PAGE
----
1University of Leicester, Department of Physics & Astronomy, University Road, Leicester, LE1 7RH, UK
2University of Leicester, Centre for Landscape and Climate Research, University Road, Leicester, LE1 7RH, UK
3King’s College London, Department of Geography, Strand Campus, London, WC2R 2LS, UK
Lesser Flamingos are a near-threatened species which depend on a network of 15 alkaline-saline lakes in East African Rift Valley (Childress et al., 2008). They feed by filtering cyanobacteria and benthic diatoms from the lakes’ waters (Tuite, 2000). Alkaline-saline lakes undergo large fluctuations in lake level which impact strongly on water chemistry and hence biology. Very limited in situ data are available for these lakes so alternative methods for monitoring are required. Satellite imagery has the potential to provide information on the ecological state of alkaline-saline lakes, enabling the long term spatial and temporal variability of the flamingos’ food supply to be investigated. Hence, this study aimed to develop a Landsat-based classification scheme for Rift Valley lakes.
In situ spectral reflectance measurements and water quality parameters were collected at a range of alkaline-saline lakes. These data were then used to identify the spectral features characteristic of particular ecological states and to develop a decision tree which assigned a class based on the reflectance in Landsat bands 2, 3 and 4. Full details of the classification scheme and its development can be found in Tebbs (2014) and Tebbs et al. (2015). The classification was applied to atmospherically corrected Landsat imagery to produce classified maps and timeseries.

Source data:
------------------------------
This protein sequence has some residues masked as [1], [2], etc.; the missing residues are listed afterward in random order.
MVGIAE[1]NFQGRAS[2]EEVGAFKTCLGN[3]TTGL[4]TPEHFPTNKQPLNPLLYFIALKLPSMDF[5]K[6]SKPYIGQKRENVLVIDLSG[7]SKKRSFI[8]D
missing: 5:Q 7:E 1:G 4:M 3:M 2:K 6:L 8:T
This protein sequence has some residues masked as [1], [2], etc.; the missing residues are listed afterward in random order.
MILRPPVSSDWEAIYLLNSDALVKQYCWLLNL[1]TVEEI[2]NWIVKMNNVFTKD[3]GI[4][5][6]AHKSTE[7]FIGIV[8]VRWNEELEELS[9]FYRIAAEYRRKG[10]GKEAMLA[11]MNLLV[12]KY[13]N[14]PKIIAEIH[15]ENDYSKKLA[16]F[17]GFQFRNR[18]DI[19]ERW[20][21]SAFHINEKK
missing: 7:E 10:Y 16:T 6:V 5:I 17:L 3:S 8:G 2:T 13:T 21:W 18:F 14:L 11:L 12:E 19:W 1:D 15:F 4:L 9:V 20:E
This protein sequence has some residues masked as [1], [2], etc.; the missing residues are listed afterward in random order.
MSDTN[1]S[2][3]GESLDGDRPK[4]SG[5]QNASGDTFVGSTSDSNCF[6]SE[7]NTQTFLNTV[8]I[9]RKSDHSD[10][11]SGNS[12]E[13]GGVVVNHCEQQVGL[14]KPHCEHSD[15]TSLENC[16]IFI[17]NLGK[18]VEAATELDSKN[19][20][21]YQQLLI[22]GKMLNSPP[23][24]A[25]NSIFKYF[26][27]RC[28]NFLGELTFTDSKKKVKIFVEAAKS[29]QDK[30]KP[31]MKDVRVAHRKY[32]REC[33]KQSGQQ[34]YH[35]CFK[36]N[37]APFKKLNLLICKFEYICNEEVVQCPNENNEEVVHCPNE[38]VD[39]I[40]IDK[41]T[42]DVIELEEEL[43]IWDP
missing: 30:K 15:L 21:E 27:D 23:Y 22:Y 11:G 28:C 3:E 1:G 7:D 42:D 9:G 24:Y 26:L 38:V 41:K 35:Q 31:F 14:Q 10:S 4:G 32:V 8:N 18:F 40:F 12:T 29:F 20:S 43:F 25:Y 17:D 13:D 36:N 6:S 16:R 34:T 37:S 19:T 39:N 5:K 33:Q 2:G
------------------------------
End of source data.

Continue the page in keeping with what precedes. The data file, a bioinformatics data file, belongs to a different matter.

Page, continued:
The in situ spectra re-sampled to Landsat bands were used to identify five classes which had distinct spectral shapes and ecological significance (Figure 1). An additional class, not present in the in situ dataset, was identified in Landsat imagery. Based on these data, a decision tree was developed which could distinguish six classes: (1) Low biomass; (2) Sediment; (3) Scum; (4) Bleached scum; (5) Microphytobenthos; (6) High cyanobacterial biomass. When verified against in situ measurements, the decision tree had an overall classification accuracy of 77%.
Classified maps and timeseries were produced for several key lakes which showed the different ecological behaviours of these complex systems (Figure 2; timeseries in Tebbs et al. 2015). Results showed that Lake Logipi regularly supports significant food reserves for flamingos and hence the lake may act as a refuge for flamingos when their other main feeding lakes are not suitable.
This study has demonstrated the potential of Landsat for providing ecologically valuable information on inland waters at a regional scale. A classification scheme was developed for determining the ecological state of alkaline-saline lakes using Landsat, with accuracy of 77%. Results highlighted the potential importance to Lesser Flamingos of Lake Logipi – a lake which is difficult to study in situ due to its extreme remoteness.
Full study published in International Journal of Applied Earth Observation and Geoinformation, 2015.
Thanks to the Centre of Interdisciplinary Science, University of Leicester, for funding the PhD that produced this work.
- Childress, B., Nagy, S., Hughes, B., & Abebe, Y. (2008). International Single Species Action Plan for the Conservation of the Lesser Flamingo, Phoeniconaias Minor. CMS Technical Series No. 18 / AEWA Technical Series No. 34
- Tebbs, E., 2014. Remote sensing for the study of ecohydrology in East African Rift lakes. Ph.D. thesis, Available at https://lra.le.ac.uk/handle/2381/28918?mode=full.
- Tebbs, E. J., Remedios, J. J., Avery, S. T., Rowland, C. S., & Harper, D. M. 2015. Regional assessment of lake ecological states using Landsat: A classification scheme for alkaline-saline, flamingo lakes in the East African Rift Valley. International Journal of Applied Earth Observation and Geoinformation, 40, 100–108. doi:10.1016/j.jag.2015.03.010
- Tuite, C. H., 2000. The distribution and density of lesser flamingos in East Africa in relation to food availability and productivity. Waterbirds, 23, 52-63.
Featured Image: Lake Elmenteita. (Credit: Flickr User Xiaojun Deng via Creative Commons 2.0)